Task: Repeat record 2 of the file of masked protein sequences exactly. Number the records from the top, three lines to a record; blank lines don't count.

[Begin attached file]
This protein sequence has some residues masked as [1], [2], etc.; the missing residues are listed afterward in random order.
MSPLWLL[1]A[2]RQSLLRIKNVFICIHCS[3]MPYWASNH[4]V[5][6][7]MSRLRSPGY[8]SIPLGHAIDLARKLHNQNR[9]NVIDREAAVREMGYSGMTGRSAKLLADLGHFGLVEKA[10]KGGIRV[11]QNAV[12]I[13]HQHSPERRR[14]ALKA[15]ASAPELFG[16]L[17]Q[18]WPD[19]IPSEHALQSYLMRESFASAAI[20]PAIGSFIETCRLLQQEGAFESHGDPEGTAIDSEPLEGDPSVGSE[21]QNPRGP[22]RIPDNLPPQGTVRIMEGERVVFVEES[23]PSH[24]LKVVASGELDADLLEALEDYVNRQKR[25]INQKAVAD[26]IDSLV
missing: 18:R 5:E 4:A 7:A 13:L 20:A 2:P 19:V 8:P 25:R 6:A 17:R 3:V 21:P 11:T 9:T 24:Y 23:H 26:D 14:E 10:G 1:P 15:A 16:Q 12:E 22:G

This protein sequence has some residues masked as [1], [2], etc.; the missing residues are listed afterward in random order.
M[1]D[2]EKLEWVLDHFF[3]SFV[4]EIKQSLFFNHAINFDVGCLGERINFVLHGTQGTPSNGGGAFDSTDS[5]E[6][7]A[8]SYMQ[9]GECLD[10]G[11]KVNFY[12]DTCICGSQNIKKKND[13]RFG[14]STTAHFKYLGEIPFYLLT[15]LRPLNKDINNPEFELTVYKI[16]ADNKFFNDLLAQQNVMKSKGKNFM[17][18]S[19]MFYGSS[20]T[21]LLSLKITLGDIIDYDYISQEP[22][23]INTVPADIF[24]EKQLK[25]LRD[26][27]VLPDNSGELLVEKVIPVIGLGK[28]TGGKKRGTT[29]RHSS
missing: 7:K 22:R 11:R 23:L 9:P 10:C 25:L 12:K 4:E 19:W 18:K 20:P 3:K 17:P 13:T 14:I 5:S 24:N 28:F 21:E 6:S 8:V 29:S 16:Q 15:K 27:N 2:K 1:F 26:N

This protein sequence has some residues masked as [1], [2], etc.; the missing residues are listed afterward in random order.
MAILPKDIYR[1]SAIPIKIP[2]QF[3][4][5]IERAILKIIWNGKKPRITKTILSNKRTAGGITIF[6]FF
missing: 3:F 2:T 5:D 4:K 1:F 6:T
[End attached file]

This protein sequence has some residues masked as [1], [2], etc.; the missing residues are listed afterward in random order.
M[1]D[2]EKLEWVLDHFF[3]SFV[4]EIKQSLFFNHAINFDVGCLGERINFVLHGTQGTPSNGGGAFDSTDS[5]E[6][7]A[8]SYMQ[9]GECLD[10]G[11]KVNFY[12]DTCICGSQNIKKKND[13]RFG[14]STTAHFKYLGEIPFYLLT[15]LRPLNKDINNPEFELTVYKI[16]ADNKFFNDLLAQQNVMKSKGKNFM[17][18]S[19]MFYGSS[20]T[21]LLSLKITLGDIIDYDYISQEP[22][23]INTVPADIF[24]EKQLK[25]LRD[26][27]VLPDNSGELLVEKVIPVIGLGK[28]TGGKKRGTT[29]RHSS
missing: 7:K 22:R 11:R 23:L 9:P 10:C 25:L 12:K 4:E 19:W 18:K 20:P 3:K 17:P 13:T 14:I 5:S 24:N 28:F 21:E 6:S 8:V 29:S 16:Q 15:K 27:N 2:K 1:F 26:N